COVID-19 Daily Update: May 13, 2020

© TIM SHORTT/FLORIDA TODAY via Imagn Content Services, LLC.

AP Interview: Pelosi: Americans ‘worth it’ on $3T virus aid

House Speaker Nancy Pelosi defended the stunning $3 trillion price of tag of Democrats’ pandemic relief package Wednesday as what’s needed to confront the “villainous virus” and economic collapse. “The American people are worth it,” Pelosi told The Associated Press. In an interview with AP, Pelosi acknowledged the proposal is a starting point in negotiations with President Donald Trump and Republicans.

They have flatly dismissed the coronavirus relief bill. It’s headed for a House vote Friday. As the pandemic rages, Pelosi had just one message for Trump: “Tell the truth.” She said this is the “biggest disaster” the country has ever faced. “We have to address in a big way,” she said. “The American people are worth it.”

Powell warns of a possible sustained recession from pandemic

Federal Reserve Chair Jerome Powell warned of the threat of a prolonged recession resulting from the viral outbreak and urged Congress and the White House to act further to prevent long-lasting economic damage.

The Fed and Congress have taken far-reaching steps to try to counter what is likely to be a severe downturn resulting from the widespread shutdown of the U.S. economy. But Powell cautioned that numerous bankruptcies among small businesses and extended unemployment for many people remain a serious risk.

He spoke a day after House Speaker Nancy Pelosi proposed a $3 trillion aid package that would direct money to state and local governments, households, and health-care workers.

Leading model predicts U.S. death toll will top 147,000 by August — up by 10,000

A leading coronavirus forecasting model predicts that the death toll in the United States will surpass 147,000 by August, an increase of nearly 10,000 from the previous projection.

The Institute for Health Metrics and Evaluation (IHME) at the University of Washington said that the revised forecast released Tuesday reflected changes in testing as well as the easing of social distancing policies in many states.

“It is worth noting that the full potential effects of recent actions to ease social distancing policies, especially if robust containment measures have yet to be fully scaled up, may not be fully known for a few weeks due to the time periods between viral exposure, possible infection, and full disease progression,” the institute said.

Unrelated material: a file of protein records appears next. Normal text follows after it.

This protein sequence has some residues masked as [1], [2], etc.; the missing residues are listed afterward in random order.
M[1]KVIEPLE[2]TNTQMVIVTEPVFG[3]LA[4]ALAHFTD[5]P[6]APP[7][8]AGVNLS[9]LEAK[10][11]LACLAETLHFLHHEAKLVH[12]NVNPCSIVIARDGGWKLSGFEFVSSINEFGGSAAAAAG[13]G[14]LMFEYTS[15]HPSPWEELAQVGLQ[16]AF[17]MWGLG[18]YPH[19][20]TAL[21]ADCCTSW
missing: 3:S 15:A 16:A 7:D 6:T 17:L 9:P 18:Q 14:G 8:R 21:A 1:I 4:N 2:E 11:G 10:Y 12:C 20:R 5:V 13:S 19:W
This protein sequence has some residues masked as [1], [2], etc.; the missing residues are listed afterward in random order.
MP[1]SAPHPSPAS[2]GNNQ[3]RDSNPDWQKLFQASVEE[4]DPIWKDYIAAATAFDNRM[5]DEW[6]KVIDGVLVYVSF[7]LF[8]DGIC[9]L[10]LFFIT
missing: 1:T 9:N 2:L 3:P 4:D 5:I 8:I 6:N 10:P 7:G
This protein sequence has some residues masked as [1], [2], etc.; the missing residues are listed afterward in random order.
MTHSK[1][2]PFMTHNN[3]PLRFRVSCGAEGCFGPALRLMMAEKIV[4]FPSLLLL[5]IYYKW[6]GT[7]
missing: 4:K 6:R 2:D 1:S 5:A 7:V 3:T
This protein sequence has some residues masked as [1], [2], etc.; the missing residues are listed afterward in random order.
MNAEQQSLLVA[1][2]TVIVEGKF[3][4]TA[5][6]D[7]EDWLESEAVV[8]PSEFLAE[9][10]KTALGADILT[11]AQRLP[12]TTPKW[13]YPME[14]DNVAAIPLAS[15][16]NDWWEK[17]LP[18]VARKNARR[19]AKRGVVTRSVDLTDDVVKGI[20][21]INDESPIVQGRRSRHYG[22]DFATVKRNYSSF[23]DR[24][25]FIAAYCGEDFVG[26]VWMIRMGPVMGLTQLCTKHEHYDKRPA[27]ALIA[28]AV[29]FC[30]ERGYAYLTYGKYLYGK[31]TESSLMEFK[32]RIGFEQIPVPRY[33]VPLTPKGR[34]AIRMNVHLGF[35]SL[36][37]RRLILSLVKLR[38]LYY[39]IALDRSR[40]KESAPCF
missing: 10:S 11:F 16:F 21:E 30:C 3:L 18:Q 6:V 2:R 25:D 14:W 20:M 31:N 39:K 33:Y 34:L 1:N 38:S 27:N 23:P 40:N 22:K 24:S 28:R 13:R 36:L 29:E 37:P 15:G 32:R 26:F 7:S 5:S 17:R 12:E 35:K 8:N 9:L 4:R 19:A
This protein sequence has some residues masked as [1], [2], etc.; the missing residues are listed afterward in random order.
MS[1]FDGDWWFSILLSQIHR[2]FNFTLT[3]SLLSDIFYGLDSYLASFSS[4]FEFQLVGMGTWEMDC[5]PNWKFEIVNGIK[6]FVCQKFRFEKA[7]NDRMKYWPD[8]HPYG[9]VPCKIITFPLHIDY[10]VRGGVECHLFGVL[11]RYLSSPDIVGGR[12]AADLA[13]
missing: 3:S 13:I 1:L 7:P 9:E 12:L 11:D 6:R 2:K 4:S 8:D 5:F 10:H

Some officials and modelers have questioned the accuracy of the IHME model, which is often used by the White House.

‘A pretty scary thing:’ Kid illness tied to virus worries NY

A 9-year-old boy in an upstate New York region with relatively few cases of coronavirus is recovering from a rare inflammatory syndrome thought to be related to the virus. Gov. Andrew Cuomo said Tuesday that the state is now investigating about 100 cases of the Kawasaki disease-like syndrome. Three children have died. Cuomo is advising all hospitals to prioritize COVID-19 testing for children presenting with symptoms of the syndrome that affects blood vessels and organs. 

Nebraska primary voters avoid polls, shatter mail-in record

Nebraska’s primary voters mostly steered clear of polling sites Tuesday while shattering the state record for absentee voting with nearly 400,000 mail-in ballots in the midst of the coronavirus pandemic. Republican President Donald Trump and presumptive Democratic challenger Joe Biden sailed to easy victories in the election, the first in-person primary since a heavily criticized election in Wisconsin five weeks ago in the middle of the coronavirus pandemic. So did Republican U.S. Sen. Ben Sasse, who faced a GOP primary challenge because of his previous criticism of Trump. Sasse will face Democrat Chris Janicek, the winner of a nine-way primary.

Counterfeit masks reaching frontline health workers in US